Farm MOU Agreements
What’s a memorandum of understanding (MOU)?
A memorandum of understanding (MOU) is an agreement that obliges each party involved to do/not do particular things. MOUs are often used when future of land may be uncertain (i.e. setting up trial phase before entering long-term agreement, using someone’s yard for a season of growing) and are generally less detailed than a lease or licence.
MOUs are not intended to be legally binding however, if it meets the criteria for a contract, it can be legally binding under contract law, and certain provisions must be articulated in the agreement to fit said criteria.
Registering on the title
Because it is not an interest in land, MOUs cannot be registered with the BC Land Title and Survey Authority on the title to the property. A MOU does not “run with the land” meaning that when the land is sold, the licence is terminated unless there is a provision stating otherwise in contract of purchase for property.
MOUs on part or whole of the land or having multiple MOUs on land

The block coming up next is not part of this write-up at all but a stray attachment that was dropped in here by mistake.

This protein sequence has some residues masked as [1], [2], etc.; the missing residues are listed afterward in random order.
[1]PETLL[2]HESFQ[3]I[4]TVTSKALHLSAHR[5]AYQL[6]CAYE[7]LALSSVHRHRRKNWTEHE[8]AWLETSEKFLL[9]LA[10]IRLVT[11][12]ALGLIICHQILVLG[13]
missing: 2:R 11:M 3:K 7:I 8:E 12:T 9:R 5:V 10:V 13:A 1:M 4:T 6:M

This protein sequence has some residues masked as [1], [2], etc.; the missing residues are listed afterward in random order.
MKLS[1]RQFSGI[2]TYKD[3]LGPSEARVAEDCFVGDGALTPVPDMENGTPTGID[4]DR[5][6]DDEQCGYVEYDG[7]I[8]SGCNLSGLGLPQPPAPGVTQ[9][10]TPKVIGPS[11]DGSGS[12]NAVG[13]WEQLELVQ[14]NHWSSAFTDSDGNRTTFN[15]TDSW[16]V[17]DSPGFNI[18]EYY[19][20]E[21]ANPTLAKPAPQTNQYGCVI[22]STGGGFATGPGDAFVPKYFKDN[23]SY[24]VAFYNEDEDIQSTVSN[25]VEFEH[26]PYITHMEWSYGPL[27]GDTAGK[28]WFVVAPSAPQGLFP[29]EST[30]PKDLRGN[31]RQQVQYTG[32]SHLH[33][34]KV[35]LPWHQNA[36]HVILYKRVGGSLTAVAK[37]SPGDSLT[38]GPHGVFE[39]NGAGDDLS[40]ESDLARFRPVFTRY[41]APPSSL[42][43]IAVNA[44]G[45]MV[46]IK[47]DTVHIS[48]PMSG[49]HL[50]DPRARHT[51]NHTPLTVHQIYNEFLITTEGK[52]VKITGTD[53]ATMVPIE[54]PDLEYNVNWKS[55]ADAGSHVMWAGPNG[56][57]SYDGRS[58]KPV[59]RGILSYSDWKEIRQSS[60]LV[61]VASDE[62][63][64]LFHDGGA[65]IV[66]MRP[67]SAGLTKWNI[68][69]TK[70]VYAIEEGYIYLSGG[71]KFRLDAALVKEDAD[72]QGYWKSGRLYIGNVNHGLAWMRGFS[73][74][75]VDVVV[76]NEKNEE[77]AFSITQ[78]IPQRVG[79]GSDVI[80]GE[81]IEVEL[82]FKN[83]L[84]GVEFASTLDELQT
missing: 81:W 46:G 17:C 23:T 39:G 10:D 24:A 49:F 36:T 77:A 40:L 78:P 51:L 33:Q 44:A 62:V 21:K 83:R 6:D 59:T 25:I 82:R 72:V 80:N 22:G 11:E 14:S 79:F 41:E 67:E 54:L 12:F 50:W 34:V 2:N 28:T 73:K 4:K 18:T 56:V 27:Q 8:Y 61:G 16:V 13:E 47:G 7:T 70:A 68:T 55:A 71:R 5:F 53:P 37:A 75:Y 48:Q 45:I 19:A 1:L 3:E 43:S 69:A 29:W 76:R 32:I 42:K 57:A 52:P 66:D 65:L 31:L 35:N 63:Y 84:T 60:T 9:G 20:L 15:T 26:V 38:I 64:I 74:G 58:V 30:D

There are generally no legal restrictions to a landowner can enter into multiple MOU agreements for one parcel of land whether it is ALR or otherwise. Permission of the Agricultural Land Commission is not required.
Termination of a MOU
A MOU can be for a defined amount of time. A termination clause should be included in your MOU agreement. A MOU terminates:
- at the end of the specified term
- when the MOU holder voluntarily gives up the MOU with permission of the landowner (surrender)
- when the MOU holder purchases the property from the landowner (merger)
- when a court orders the MOU terminated (court order)
- when the MOU holder ceases to make use of it for a length of time where a reasonable owner may concluded it will no longer be used (abandonment)
- when the landowner cancels the MOU because the MOU holder has not been following their commitments outlined in the agreement
- when the one of the parties in MOU becomes deceased or non-competent
A sub-MOU is a MOU agreement between the MOU holder and a third party for part or all of the original MOU, a provision for this should be articulated in the original MOU. The original MOU between the landowner and the non-property-owning MOU holder still prevails, and the non-property-owning MOU holder is still liable for the obligations in the original MOU unless released from liability by the landowner. A sub-MOU cannot be registered with the BC Land Title and Survey Authority.